The second commandment forbiddeth idolatry, and every unlawful mode of
At one time, almost all nations were in such a state of error (and even now there are many in the same situation), that they worshipped the creatures as gods, such as the sun, the moon, fire, also the lower animals, as bulls, cats, crocodiles; and some even worshipped herbs, such as onion and garlic; and to all these they offered sacrifices, and paid other divine honours, or they made statues in the likeness of men and other animals, and bowed down before them as if they were divinities. But from these shocking and awful errors, the grace of Jesus Christ has delivered us (i Peter iv. 3)
Such persons also resemble those idolaters as labour for Mammon and their belly; that is, whose thoughts are all taken up about amassing riches, which they either do not make use of, or only sacrifice to their fleshly lusts. With such people, Mammon and the belly are the idols, to whom they devote all their services; and on this account the Holy Scriptures call the love of riches, idolatry (Col. iii. 5); and those also idolaters who make their belly their God (Phil. iii. 19).
This commandment also forbids the use of all unlawful means in the worship of God; that is, when anyone thinks of pleasing God by that which is not acceptable to Him, and which is not commanded in His Word. Such, for instance, were those Israelites who presented to God costly sacrifices while they led ungodly lives. And therefore God, through His prophet Isaiah, declared sacrifices presented from such hands to be hateful in His eyes; that is, their oblations were vain, their incense was an abomination and their fatted calves like dogs in His sight (chap. i. ii). Those persons consequently transgress against this commandment:
1. Who offer hypocritical worship.-Who utter long prayers, which of itself is pious, but suppose that they shall be heard for their much speaking, though at the same time they feel no contrition of spirit. Of a similar character, also, are those hypocrites who on every occasion show themselves zealous for the name of God, zealous for the faith, the glory and the interests of the Church, and who introduce all their speeches with spiritual observations (which in themselves are praiseworthy), but who with all this have nothing in view but the indulgence of a spirit of ostentation, or promoting their own interest in all that they do, and whose zeal consists only in words with which their conduct does not in the least agree.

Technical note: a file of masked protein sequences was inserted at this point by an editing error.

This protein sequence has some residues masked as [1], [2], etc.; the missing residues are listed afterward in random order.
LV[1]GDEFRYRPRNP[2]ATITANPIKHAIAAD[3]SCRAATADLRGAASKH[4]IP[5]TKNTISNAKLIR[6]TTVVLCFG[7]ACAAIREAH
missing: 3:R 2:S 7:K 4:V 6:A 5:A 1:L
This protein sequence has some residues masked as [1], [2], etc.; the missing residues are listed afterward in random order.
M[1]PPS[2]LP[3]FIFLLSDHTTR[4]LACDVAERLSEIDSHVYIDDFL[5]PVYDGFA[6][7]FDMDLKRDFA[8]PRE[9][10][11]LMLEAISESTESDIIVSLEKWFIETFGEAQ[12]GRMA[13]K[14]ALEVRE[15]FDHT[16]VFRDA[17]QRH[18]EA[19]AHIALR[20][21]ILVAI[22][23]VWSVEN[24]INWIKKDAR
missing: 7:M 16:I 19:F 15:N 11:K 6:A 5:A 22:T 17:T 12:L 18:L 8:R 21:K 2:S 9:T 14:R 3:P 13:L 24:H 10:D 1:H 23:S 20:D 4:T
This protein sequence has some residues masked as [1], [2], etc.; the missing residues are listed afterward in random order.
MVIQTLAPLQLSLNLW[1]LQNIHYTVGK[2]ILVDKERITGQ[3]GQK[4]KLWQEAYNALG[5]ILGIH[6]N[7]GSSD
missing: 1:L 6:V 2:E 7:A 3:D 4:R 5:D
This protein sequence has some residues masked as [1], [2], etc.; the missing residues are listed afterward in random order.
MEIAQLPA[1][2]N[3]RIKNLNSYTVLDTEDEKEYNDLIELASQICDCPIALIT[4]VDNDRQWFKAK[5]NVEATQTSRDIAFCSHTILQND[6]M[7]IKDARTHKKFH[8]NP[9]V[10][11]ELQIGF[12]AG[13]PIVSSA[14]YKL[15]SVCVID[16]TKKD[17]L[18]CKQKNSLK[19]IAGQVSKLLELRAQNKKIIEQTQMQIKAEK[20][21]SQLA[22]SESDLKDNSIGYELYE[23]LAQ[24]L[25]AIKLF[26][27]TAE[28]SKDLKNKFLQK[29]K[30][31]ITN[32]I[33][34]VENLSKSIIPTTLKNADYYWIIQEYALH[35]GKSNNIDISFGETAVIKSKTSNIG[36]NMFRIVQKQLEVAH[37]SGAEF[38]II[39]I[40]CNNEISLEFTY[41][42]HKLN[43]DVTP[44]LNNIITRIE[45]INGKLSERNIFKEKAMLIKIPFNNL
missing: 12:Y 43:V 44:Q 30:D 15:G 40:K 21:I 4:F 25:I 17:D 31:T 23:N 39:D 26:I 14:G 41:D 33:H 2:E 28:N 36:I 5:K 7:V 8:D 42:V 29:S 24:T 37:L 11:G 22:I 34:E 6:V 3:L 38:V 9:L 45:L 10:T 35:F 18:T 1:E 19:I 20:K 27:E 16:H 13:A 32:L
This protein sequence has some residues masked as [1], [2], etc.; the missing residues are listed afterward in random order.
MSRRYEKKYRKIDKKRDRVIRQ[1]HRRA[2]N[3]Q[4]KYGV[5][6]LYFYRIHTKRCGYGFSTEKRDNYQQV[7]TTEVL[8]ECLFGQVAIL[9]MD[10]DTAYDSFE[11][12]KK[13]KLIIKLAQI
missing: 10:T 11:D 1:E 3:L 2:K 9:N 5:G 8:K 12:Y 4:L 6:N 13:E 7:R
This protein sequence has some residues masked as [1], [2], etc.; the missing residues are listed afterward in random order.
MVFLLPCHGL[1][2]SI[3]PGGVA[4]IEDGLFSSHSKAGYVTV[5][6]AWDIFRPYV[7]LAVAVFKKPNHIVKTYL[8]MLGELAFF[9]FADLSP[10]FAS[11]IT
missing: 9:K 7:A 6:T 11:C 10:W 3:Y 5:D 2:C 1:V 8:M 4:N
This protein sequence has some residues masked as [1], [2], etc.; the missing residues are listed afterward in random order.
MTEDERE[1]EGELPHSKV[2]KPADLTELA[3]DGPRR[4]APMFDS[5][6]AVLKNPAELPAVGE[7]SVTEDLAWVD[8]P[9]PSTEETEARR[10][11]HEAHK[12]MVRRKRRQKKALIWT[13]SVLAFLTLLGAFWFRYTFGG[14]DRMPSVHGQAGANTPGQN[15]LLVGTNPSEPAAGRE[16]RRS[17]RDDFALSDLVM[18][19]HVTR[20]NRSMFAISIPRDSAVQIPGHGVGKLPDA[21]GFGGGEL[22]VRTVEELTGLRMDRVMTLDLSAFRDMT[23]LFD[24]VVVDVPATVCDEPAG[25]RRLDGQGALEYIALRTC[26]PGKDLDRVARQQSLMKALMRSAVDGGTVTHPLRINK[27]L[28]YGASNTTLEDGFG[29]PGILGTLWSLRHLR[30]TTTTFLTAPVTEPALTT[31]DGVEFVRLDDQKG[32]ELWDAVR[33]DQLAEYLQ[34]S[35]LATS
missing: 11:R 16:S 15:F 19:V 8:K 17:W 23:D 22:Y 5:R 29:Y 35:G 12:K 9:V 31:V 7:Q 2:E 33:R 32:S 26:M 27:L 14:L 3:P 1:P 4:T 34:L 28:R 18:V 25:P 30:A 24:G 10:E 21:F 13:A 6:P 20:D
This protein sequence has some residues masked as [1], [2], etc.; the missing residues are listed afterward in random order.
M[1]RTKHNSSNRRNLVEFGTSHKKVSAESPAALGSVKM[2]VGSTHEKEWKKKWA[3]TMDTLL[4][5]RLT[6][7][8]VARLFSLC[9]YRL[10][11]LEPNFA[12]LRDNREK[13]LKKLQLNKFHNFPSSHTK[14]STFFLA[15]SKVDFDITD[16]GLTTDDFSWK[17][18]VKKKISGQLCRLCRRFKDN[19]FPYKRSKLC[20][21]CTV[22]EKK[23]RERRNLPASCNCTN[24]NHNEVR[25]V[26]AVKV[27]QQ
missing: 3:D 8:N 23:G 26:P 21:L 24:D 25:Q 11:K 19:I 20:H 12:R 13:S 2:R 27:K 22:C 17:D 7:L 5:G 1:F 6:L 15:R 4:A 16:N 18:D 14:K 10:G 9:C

2. Hypocritical observances of the fasts.-Who fast, that is, abstain from certain kind of food, and on that account hope for divine acceptance, though at the same time they live in every kind of iniquity. By them the real fast, which does not consist merely in abstinence from food, but in restraining the corrupt passions, is evil spoken of. Such, also, are those who adorn the churches, or cover the pictures of the saints with gold and silver, yet at the same time oppress the innocent, who are the Church of the living God, or leave the poor without food. It is in vain, however, for them to declare that they have done all that they should have done in order to be saved; for, according to the words of Christ " these ought they to have done, and not to leave the other undone " (Matt. xxiii. 23).
3. The superstitious.- Who invent certain miraculous kinds of appearances, for the sake of filthy lucre, or from some sort of extravagant ideas about the salvation of their souls, or who attach an unknown kind of sanctity to some particular places, believing that God will hear prayers sooner in one place than in another. In a word, all those who transgress against this commandment, who, according to the testimony of Christ, place their hope of salvation in externals, and " omit the weightier matters of law, judgment, mercy and faith." Therefore, respecting such characters, divine truth declares " This people draweth nigh unto me with their mouth, and honoureth me with their lips; but their heart is far from me. But in vain they do worship me, teaching for doctrines the commandments of men" (Matt. xv. 8, 9).